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A 127 volt electrical receptacle in my kitchen in Brazil appears to have a problem. Could be a coincidence, but after moving the frig to clean behind it (it was never tilted) and plugging it back in, almost immediately a relay popped with a burning smell. The frig was repaired but before plugging it in again, I checked the voltage and the amperage in the receptacle using an old fan I could afford to lose if the receptacle was defective. The voltage looks perfect: 127 volts with hot (black) to neutral (blue); 127 volts with hot to earth ground (green) and 0 volts neutral to earth ground. The amperage reading appears to suggest a problem. 3.7 amps on the hot wire and 5.3 amps on the neutral. It’s my understanding that the neutral should be 0 amps no matter what the hot is reading. What am I missing ? Thanks, Tom

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  • This is not a travel question. I think there is a better Stack Exchange site to move it to, but am not yet sure which one. – Willeke Mar 3 at 19:18
  • I'm not sure what you mean by amps of a particular pin. You can only measure voltage between pins not current (Unless you're measuring the current of a plugged in device). I would assess that your issue is the fridge, because devices only draw as much current as they need. The issue is when they malfunction, they draw too much current. If the voltage is fine, this is likely sufficient for a properly working device to function just fine. – Sarah Szabo Mar 3 at 19:31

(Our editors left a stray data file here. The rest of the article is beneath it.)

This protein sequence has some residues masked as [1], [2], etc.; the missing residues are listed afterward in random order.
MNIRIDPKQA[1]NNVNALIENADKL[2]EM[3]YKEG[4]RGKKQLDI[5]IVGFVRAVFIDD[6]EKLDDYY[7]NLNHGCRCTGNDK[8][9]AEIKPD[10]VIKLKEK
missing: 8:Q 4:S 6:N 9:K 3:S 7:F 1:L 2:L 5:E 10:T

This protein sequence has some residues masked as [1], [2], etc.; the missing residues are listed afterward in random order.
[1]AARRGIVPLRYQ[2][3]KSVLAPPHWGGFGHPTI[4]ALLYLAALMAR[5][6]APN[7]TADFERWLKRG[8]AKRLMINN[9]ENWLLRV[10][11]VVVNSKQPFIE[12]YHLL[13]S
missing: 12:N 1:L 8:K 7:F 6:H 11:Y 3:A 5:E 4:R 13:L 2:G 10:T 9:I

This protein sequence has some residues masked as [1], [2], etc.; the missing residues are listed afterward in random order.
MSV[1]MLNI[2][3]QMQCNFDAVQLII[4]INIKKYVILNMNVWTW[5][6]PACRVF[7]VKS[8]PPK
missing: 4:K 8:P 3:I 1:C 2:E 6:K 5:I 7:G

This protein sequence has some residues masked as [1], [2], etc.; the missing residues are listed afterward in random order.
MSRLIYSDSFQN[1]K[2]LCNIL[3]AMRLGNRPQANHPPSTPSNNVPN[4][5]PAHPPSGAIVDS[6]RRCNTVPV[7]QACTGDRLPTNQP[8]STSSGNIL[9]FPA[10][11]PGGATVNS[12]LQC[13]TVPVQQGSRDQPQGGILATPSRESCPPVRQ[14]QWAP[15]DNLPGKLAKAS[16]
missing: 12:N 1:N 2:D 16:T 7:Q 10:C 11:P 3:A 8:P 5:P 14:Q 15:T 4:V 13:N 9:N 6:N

• 5.3 amps is a lot. Check cables, maybe they are old and oxidized, maybe grounding was not done right at your place. Also, check if the fridge is 127v, Some regions/towns got 220v. So some fridge models come dual volt with a sort of jump like selector. forum.baboo.com.br/uploads/monthly_11_2013/…. Sometimes you can change it by accident – jean Apr 1 at 20:27
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Well, it isn't unusual for neutral current flow to differ from hot current flow, when the circuit is a multi-wire branch circuit.

Brazil uses a compromise voltage of 127V hot-neutral and 220V hot-hot. This lets them be compatible with USA's 120V hot-neutral and 240V hot-hot (within 8% anyway, which is fine). This allows them to deliver 3-phase power to the house. (127 x sqrt(3) = 220).

So on a Brazilian multi-wire branch circuit, there may be up to 3 hots sharing the neutral. Activity on the other hots would account for the differing current.

  • To add: That depends where you live, some tows/regions get 220v (hot-neutral-ground), others 127v. (hot-neutral-ground) Note there are lots of stuff dual volt on the market. Before plugging a new electro domestic check if it got a dual volt jumper/button (most of the time new stuff like fridges comes with a voltage indicator attached to the cable). Also, note, when you got 127v some people put two phases do feed a circuit making that circuit ~220v. In general it's done to plug in a 220v shower or any energy hungry device. – jean Apr 1 at 20:21

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